The Very Revd Michael Higggins writes:
THE Revd John Masding, who died on Good Friday, aged 77, after a long illness, was tall and distinguished in appearance, with a kind and genial manner, matched by a distinctive white beard imparting a patriarchal touch.
John cut a figure never to be forgotten by all who met him. His rich and melodious bass tones will be recalled with love and affection in the parishes he served, and in the many bodies in which he played a part in the national Church.
After Moseley Grammar School, John went up to Oxford, to read history at Magdalen College, where he was elected a demy. Ordination training followed at Ridley Hall, Cambridge, and then, in 1965, a curacy in Sutton Coldield.
In 1971, John became Vicar of St Paul’s Hamstead, in Birmingham, a parish of 17,000, from which he retired in 1997. He was convinced of the strength imparted by a long and continuous ministry in one place, and, today, generations of Hamstead people give thanks for the legacy he left, both in their church and in their lives.
Long before the phrase “all-age worship” came into being, John had created a memorable example of it at Hamstead, where visitors invariably came away with a vivid memory of a happy family church, bubbling with life and warmth. John’s public worship was always user-friendly and delivered with great liturgical skill; as a pastor, he was gentle and understanding; he was a constant encourager of others.
A preacher of verve and passion, he could tuck his cassock into his trousers, and ride a bicycle round the church, using it as a visual aid to deliver words that touched all ages, while being equally at home delivering a penetrating pulpit address.
These rhetorical skills were much in evidence in his contributions to synods, committees, and conferences. After retiring from Hamstead, John’s ministry was much valued in the dioceses of Bath & Wells and Bristol, particularly at Christ Church, Bristol City, where he became a trustee.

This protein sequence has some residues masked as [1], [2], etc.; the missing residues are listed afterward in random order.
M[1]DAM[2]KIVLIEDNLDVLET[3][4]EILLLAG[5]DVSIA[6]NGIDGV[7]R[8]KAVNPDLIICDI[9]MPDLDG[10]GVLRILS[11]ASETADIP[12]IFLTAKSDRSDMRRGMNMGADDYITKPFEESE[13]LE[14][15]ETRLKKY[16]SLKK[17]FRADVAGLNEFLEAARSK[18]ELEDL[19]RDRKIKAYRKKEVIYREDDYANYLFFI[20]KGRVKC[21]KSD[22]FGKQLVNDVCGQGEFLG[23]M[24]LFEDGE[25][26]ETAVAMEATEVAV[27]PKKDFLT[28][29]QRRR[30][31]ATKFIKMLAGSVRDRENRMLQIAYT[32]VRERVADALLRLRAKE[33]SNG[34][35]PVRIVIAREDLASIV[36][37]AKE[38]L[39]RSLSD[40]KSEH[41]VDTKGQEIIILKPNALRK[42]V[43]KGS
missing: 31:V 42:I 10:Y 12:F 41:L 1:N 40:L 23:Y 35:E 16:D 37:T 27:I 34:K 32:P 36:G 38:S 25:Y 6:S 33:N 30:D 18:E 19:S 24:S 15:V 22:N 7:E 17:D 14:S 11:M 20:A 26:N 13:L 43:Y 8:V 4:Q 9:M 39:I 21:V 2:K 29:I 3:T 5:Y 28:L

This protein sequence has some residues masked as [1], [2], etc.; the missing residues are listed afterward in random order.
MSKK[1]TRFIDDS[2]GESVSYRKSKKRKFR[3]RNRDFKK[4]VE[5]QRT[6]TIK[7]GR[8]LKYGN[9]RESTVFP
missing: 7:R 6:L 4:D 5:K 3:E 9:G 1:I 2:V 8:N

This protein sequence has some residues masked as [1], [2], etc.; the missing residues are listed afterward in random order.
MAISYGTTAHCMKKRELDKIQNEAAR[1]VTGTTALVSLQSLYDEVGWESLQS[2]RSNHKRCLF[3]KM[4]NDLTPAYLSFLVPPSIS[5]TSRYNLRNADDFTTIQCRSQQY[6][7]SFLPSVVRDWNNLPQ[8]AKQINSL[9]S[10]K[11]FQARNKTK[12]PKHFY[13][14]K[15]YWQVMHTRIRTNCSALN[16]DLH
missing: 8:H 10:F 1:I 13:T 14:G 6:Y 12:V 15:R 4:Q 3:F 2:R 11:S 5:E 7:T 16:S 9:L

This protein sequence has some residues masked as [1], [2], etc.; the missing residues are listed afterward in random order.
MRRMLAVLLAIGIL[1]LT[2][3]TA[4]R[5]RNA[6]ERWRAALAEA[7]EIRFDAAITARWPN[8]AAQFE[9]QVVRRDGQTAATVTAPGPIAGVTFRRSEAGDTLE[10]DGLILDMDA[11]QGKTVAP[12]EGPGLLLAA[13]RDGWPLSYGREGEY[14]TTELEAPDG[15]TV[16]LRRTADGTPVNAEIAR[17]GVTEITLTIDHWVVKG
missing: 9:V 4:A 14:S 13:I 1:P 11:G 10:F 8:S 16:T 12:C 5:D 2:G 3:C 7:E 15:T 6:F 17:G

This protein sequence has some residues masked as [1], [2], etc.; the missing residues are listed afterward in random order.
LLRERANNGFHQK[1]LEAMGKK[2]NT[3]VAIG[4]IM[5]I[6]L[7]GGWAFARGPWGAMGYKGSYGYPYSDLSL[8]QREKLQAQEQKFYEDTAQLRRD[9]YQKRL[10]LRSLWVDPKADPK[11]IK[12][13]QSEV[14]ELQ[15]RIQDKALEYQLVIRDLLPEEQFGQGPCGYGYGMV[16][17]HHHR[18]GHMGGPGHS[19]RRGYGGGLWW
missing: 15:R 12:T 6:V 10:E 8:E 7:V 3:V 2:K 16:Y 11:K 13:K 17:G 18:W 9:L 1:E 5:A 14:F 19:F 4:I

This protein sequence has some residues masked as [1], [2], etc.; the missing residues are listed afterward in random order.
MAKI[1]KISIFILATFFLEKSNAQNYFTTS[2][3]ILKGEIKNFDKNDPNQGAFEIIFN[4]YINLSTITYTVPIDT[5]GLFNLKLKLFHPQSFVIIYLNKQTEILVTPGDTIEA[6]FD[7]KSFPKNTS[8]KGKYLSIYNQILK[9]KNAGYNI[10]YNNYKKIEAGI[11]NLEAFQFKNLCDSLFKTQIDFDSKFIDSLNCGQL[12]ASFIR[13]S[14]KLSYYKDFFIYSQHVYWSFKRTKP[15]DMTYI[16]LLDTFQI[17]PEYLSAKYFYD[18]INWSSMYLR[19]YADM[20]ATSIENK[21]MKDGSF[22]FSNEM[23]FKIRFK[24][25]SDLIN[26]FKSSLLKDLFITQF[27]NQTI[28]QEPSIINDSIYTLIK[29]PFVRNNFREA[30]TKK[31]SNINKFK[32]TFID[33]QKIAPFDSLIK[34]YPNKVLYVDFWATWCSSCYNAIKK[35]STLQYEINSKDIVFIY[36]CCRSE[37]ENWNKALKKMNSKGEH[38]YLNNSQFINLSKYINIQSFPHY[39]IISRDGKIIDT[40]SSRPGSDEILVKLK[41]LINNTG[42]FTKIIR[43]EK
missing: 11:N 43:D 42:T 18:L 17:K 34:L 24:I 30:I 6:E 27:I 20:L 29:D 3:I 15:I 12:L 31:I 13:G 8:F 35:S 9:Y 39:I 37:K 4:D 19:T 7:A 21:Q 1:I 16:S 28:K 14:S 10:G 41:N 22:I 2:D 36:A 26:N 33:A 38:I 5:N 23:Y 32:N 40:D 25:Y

John’s sense of history gave him great unease about many recent developments in the Church of England. He was concerned about the loss of the freehold, the gradual erosion of private patronage, modern liturgy, and ever-growing bureaucracy. These things led him to become a council member of the Ecclesiastical Law Society, and, with others, he was instrumental in re-establishing the LLM in Canon Law at Cardiff University, a degree he took himself.
He gave much time to advising other clergy who felt that their legal rights were under threat. John was a prominent member of the Prayer Book Society, but his greatest achievement was the founding of the English Clergy Association. He chaired it for many years, directing its vision of upholding “the traditional understanding of the Church’s life and witness”; and many needy clergy have been helped by the Association’s holiday grants. John served for some years on the Court of the Corporation of the Sons of the Clergy.
John lived a rich and varied life. His vintage Bentley was often seen in the streets of Birmingham, and he kept a well-stocked cellar, and had a wide circle of friends. In retirement, he was an active member of the Bath and County Club, and its chairman for some years.
Above all, he was a family man. His first wife, Veronica, died in 1989, the mother of Aelfwynn and Miranda, his two married daughters. In 1992, John married Margaret, and she and his daughters survive him. At the time of his death, he had four grandchildren, and five step-grandchildren. He loved and cherished them all.